Twenty-one wine industry members, including Bruce Zoecklein and myself, had the opportunity to tour several wine regions of France between 4 and 17 December. Tour arrangements had been made principally by Pascal Durand, University of Burgundy, and Leslie Weston of Cornell University. Highlights of the trip were VINITECH, a huge viticulture and enology tradeshow in Bordeaux, the Jurancon, near the southwest city of Pau, famous for its Petit Manseng and Gros Manseng wines, and the Madiran, where we began to understand why Tannat is so important to this region. From the Madiran we dog-legged northeast to Cahors (Malbec) and then southeast to Gaillac and Minervois, the latter a sub-region of Languedoc, where Syrah, Grenache, and Mourvedre form the backbone of wines. Heading further east we visited Avignon and worked (sic) our way north up the Rhone to Condrieu and Cote Rotie, with a final stop in Beaujolais. Besides the indulgence in 'L'art de vivre', the tour was an inspirational learning experience that will not be soon forgotten. For me, the visits to some of the more obscure French wine regions were a highlight. I've long been interested in Petit Manseng and Tannat, feeling that they have a place in Virginia. To see them grown, to speak with the winegrowers in the Jurancon and the Madiran, and to taste the local wines only reinforced that conviction. I was impressed with the desire and passion of our French hosts and hostesses to further develop the regional typicity for their products. That was clearly evident in every region that we visited and Pascal complemented that effort by ensuring that our lunch and dinners reflected the regional flavor. The goal of wine quality improvement was ubiquitous. In the vineyard, there were four issues that were common to almost all of our stops. One, of course, was the choice of variety grown. There was some experimentation occurring, but mostly the winemakers in the various regions were trying to capitalize on the varieties that were allowed within their appellation of origin. A second commonality was the winemaker's knowledge of how different soil physical features affected wine quality. We are only just beginning to appreciate how different soils affect wine quality in Virginia. A third recurring, if not universal, observation was the French approach to vine density. Generally, their direction is towards higher density. For example, at Cht. Montus in the Madiran, the owners were increasing the Tannat vine density from 1600 vines per acre to 3200 vines per acre. Why? Our host, winemaker Fabrice Dubosc, insisted that higher quality wines could be produced by decreasing the amount of crop on individual vines. The increased density did not, as far as we could tell, reduce vine vigor; almost all of the vineyards we visited - even those in the relatively dry Rhone region - were repeatedly shoot-trimmed during the previous (wet) growing season. The movement to higher density was also evident at Cht. Aydie, also in the Madiran, where existing rows (about 6 feet wide), were being inter-planted with another row. While I don't think such high density will help our issues with excessive vine vigor, I'm certainly open to the suggestion that the lower crop per vine may have quality benefits. Whether such benefits would occur, and whether this approach is economical here, remains to be explored. VINITECH made it abundantly clear that the Europeans have a much more sophisticated and diverse supply of mechanized equipment to operate in narrow-row vineyards, and this will be one practical limitation to our movement towards higher vine density. The fourth commonality among most of our stops was the focus on keeping crop levels relatively low (low by our standards). At Cht. Montus, for example, Fabrice wants Tannat to be cropped at 1.9 to 2.7 tons/acre (29 to 40 hl/ha) [15 hl/ha is approximately equal to 1.0 ton/acre). Our Tannat at Winchester averaged 5.2 tons/acre, and was as high as 8.8 tons/acre. While I'm not advocating that we limit ourselves to less than 3.0 tons/acre, I do think that we, in Virginia, need to take a closer look at yield and quality relationships, particularly with our reds. Whites, I believe, will be less yield sensitive. Petit Manseng at Cht. Jolys in the Jurancon, was cropped at up to 4.7 tons per acre (for dry wines), but closer to 3 for sweet.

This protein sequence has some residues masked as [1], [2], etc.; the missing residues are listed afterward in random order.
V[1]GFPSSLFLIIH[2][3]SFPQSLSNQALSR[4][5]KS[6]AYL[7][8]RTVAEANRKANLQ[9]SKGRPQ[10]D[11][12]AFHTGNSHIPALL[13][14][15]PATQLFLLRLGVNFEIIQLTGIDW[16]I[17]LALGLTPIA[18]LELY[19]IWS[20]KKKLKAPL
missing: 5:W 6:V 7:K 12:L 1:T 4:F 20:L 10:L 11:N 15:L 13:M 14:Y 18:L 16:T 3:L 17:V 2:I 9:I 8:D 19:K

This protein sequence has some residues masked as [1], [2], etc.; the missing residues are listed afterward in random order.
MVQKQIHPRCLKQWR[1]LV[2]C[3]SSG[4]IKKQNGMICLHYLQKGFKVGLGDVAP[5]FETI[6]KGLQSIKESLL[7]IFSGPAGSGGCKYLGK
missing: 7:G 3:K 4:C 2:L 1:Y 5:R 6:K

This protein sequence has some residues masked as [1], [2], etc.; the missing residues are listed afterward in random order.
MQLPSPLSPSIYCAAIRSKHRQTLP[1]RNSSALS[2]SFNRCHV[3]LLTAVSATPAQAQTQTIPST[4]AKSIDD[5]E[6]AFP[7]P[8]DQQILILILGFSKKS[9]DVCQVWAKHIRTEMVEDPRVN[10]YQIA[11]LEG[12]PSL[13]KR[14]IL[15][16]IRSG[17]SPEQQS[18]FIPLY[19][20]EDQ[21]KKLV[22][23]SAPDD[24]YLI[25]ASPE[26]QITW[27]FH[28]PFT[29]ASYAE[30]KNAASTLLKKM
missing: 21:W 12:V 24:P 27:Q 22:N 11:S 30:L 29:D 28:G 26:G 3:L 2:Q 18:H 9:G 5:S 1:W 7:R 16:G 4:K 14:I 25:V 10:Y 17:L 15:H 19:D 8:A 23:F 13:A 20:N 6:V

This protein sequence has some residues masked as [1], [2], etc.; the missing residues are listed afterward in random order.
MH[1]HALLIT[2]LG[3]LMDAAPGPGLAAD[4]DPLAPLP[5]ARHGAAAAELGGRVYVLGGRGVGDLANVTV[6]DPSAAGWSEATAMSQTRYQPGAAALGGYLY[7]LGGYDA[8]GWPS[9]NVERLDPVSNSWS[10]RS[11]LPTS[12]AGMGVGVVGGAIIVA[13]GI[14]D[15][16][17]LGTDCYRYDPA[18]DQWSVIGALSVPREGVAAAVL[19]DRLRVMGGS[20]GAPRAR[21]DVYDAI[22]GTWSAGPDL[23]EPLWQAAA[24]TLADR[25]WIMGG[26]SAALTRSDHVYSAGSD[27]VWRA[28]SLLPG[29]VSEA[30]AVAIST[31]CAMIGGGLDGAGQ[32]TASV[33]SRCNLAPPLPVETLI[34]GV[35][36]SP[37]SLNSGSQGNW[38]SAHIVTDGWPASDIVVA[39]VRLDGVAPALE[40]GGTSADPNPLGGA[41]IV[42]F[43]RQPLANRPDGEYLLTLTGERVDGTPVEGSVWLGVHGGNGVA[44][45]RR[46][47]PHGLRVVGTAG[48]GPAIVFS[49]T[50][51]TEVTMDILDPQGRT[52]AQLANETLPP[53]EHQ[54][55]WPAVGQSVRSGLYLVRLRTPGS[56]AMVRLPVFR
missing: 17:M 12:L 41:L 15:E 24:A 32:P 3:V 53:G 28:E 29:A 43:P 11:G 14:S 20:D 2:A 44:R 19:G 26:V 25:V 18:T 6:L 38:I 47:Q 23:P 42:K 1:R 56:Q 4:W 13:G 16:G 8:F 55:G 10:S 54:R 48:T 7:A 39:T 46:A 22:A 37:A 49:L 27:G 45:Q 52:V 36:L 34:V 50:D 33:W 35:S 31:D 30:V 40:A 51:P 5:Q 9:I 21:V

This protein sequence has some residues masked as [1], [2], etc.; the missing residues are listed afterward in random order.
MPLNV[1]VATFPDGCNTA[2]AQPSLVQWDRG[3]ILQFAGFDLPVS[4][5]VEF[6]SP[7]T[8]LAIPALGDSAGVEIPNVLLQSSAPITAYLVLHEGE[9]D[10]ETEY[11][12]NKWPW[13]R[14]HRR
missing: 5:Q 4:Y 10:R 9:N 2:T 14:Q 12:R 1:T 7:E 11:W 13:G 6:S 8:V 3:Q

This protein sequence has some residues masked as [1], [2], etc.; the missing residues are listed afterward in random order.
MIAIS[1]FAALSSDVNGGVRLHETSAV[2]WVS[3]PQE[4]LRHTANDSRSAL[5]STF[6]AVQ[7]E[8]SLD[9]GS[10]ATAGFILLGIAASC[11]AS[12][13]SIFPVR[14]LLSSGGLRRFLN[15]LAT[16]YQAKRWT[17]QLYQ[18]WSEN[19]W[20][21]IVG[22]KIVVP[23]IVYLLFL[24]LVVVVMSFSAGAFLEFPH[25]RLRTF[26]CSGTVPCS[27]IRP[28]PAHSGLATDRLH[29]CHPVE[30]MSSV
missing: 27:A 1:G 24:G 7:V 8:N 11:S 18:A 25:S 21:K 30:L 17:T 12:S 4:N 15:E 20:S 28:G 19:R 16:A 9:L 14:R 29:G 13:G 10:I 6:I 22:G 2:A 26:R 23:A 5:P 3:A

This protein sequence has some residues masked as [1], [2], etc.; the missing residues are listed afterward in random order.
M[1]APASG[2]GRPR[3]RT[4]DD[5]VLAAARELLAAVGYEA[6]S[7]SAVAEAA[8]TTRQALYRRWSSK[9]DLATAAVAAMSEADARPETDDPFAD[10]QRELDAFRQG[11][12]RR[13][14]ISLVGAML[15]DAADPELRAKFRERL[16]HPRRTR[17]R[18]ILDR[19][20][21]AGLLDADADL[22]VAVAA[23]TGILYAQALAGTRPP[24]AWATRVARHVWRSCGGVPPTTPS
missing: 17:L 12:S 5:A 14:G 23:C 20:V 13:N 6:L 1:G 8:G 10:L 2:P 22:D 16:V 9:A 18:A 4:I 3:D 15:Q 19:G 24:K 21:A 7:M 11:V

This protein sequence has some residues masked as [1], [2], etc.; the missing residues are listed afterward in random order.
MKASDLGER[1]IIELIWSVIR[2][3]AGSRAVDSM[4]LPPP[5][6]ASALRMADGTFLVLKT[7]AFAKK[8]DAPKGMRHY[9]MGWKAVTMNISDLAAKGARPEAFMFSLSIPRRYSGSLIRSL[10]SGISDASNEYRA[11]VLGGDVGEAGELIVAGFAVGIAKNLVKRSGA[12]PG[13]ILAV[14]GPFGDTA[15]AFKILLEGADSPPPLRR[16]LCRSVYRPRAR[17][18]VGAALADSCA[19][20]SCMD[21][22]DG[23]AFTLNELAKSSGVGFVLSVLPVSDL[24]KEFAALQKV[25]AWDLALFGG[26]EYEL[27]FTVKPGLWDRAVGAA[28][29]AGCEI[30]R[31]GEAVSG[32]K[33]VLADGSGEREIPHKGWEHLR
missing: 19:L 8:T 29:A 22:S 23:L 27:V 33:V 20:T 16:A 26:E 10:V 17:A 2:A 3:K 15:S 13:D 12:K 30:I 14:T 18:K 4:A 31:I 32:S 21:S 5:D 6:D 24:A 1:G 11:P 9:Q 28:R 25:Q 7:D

What was most memorable about the trip? I'd have to say that the opportunity to meet and talk with so many of our French hosts, who were so hospitable and so willing to spend their time and share their knowledge with us, was a high point. To hear Kees Van Leeuwen describe the soils at Cheval Blanc in Bordeaux, to listen to Marion Henry passionately discuss her Manseng wines at Cht. Jolys, to bask in the sun and hospitality of Francoise Le Calvez and Pascal Frissant at Cht. Coupe Roses in Minervois, were just several of the personal, priceless experiences we all enjoyed.

A comprehensive, illustrated "journal" is being prepared, and should be posted to the web within the month. We will also delve into more details of the trip at the upcoming VVA Technical meeting in February.

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III. Upcoming meetings:

A. Pruning workshops: